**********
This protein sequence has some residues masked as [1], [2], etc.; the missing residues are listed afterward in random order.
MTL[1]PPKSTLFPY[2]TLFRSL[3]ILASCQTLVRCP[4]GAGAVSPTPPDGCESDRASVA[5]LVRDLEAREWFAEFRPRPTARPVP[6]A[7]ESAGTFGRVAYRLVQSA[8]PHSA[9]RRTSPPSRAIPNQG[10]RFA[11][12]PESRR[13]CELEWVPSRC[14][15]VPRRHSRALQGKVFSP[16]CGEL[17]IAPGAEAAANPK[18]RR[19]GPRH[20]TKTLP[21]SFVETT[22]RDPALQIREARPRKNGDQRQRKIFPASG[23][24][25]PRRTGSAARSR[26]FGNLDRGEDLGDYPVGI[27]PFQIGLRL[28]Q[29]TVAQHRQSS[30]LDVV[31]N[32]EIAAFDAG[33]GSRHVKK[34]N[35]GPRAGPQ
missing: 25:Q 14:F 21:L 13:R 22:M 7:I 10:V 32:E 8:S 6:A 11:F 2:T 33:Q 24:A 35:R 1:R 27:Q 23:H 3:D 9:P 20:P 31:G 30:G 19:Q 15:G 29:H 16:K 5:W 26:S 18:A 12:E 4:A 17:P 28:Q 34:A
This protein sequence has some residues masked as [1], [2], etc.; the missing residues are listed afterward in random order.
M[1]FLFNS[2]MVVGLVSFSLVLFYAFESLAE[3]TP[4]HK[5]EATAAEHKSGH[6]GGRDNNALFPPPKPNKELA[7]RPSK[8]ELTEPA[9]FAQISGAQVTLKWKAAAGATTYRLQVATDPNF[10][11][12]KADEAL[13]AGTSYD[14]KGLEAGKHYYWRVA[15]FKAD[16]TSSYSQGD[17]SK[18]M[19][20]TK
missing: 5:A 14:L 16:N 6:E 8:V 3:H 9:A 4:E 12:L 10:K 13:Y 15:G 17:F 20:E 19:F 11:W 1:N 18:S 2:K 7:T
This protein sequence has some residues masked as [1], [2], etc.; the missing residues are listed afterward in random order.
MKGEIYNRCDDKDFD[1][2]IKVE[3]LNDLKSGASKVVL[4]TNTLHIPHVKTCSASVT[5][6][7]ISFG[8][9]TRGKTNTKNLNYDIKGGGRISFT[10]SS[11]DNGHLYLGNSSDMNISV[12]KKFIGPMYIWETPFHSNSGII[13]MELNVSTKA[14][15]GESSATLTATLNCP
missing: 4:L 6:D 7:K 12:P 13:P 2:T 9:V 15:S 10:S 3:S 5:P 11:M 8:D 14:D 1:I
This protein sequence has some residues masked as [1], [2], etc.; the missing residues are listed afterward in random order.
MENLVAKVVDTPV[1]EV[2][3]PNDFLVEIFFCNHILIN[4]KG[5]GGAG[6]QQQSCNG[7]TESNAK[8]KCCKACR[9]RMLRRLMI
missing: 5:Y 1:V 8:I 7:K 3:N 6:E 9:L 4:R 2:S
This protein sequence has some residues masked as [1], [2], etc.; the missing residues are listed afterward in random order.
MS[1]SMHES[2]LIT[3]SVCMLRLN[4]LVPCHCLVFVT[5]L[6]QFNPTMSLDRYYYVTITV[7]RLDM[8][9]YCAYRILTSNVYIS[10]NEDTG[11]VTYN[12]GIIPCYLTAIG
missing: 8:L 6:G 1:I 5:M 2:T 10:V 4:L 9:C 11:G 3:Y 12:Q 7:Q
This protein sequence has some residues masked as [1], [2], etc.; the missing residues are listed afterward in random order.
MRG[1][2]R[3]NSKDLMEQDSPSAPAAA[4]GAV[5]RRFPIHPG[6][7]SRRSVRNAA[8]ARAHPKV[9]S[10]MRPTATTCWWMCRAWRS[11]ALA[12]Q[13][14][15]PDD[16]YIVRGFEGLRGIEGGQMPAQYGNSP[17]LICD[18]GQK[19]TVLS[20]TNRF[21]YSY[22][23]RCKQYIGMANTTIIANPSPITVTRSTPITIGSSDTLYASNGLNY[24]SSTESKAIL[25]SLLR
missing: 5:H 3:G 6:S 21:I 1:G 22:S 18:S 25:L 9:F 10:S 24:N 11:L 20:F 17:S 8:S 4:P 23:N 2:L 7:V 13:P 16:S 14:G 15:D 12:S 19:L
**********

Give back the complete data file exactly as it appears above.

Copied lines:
This protein sequence has some residues masked as [1], [2], etc.; the missing residues are listed afterward in random order.
MTL[1]PPKSTLFPY[2]TLFRSL[3]ILASCQTLVRCP[4]GAGAVSPTPPDGCESDRASVA[5]LVRDLEAREWFAEFRPRPTARPVP[6]A[7]ESAGTFGRVAYRLVQSA[8]PHSA[9]RRTSPPSRAIPNQG[10]RFA[11][12]PESRR[13]CELEWVPSRC[14][15]VPRRHSRALQGKVFSP[16]CGEL[17]IAPGAEAAANPK[18]RR[19]GPRH[20]TKTLP[21]SFVETT[22]RDPALQIREARPRKNGDQRQRKIFPASG[23][24][25]PRRTGSAARSR[26]FGNLDRGEDLGDYPVGI[27]PFQIGLRL[28]Q[29]TVAQHRQSS[30]LDVV[31]N[32]EIAAFDAG[33]GSRHVKK[34]N[35]GPRAGPQ
missing: 25:Q 14:F 21:L 13:R 22:M 7:I 10:V 32:E 8:S 6:A 11:F 2:T 33:Q 24:A 35:R 1:R 27:Q 23:H 3:D 9:P 20:P 31:G 30:G 19:Q 15:G 29:H 16:K 5:W 26:S 18:A 12:E 4:A 17:P 28:Q 34:A
This protein sequence has some residues masked as [1], [2], etc.; the missing residues are listed afterward in random order.
M[1]FLFNS[2]MVVGLVSFSLVLFYAFESLAE[3]TP[4]HK[5]EATAAEHKSGH[6]GGRDNNALFPPPKPNKELA[7]RPSK[8]ELTEPA[9]FAQISGAQVTLKWKAAAGATTYRLQVATDPNF[10][11][12]KADEAL[13]AGTSYD[14]KGLEAGKHYYWRVA[15]FKAD[16]TSSYSQGD[17]SK[18]M[19][20]TK
missing: 5:A 14:L 16:N 6:E 8:V 3:H 9:A 4:E 12:L 10:K 13:Y 15:G 17:F 20:E 19:F 11:W 1:N 18:S 2:K 7:T
This protein sequence has some residues masked as [1], [2], etc.; the missing residues are listed afterward in random order.
MKGEIYNRCDDKDFD[1][2]IKVE[3]LNDLKSGASKVVL[4]TNTLHIPHVKTCSASVT[5][6][7]ISFG[8][9]TRGKTNTKNLNYDIKGGGRISFT[10]SS[11]DNGHLYLGNSSDMNISV[12]KKFIGPMYIWETPFHSNSGII[13]MELNVSTKA[14][15]GESSATLTATLNCP
missing: 4:L 6:D 7:K 12:P 13:P 2:T 9:V 15:S 10:S 3:S 5:P 11:M 8:D 14:D 1:I
This protein sequence has some residues masked as [1], [2], etc.; the missing residues are listed afterward in random order.
MENLVAKVVDTPV[1]EV[2][3]PNDFLVEIFFCNHILIN[4]KG[5]GGAG[6]QQQSCNG[7]TESNAK[8]KCCKACR[9]RMLRRLMI
missing: 5:Y 1:V 8:I 7:K 3:N 6:E 9:L 4:R 2:S
This protein sequence has some residues masked as [1], [2], etc.; the missing residues are listed afterward in random order.
MS[1]SMHES[2]LIT[3]SVCMLRLN[4]LVPCHCLVFVT[5]L[6]QFNPTMSLDRYYYVTITV[7]RLDM[8][9]YCAYRILTSNVYIS[10]NEDTG[11]VTYN[12]GIIPCYLTAIG
missing: 8:L 6:G 1:I 5:M 2:T 10:V 4:L 9:C 11:G 3:Y 12:Q 7:Q
This protein sequence has some residues masked as [1], [2], etc.; the missing residues are listed afterward in random order.
MRG[1][2]R[3]NSKDLMEQDSPSAPAAA[4]GAV[5]RRFPIHPG[6][7]SRRSVRNAA[8]ARAHPKV[9]S[10]MRPTATTCWWMCRAWRS[11]ALA[12]Q[13][14][15]PDD[16]YIVRGFEGLRGIEGGQMPAQYGNSP[17]LICD[18]GQK[19]TVLS[20]TNRF[21]YSY[22][23]RCKQYIGMANTTIIANPSPITVTRSTPITIGSSDTLYASNGLNY[24]SSTESKAIL[25]SLLR
missing: 5:H 3:G 6:S 21:I 1:G 22:S 18:S 25:L 9:F 10:S 24:N 11:L 20:F 17:S 8:S 4:P 23:N 2:L 7:V 13:P 16:S 14:G 15:D 12:S 19:L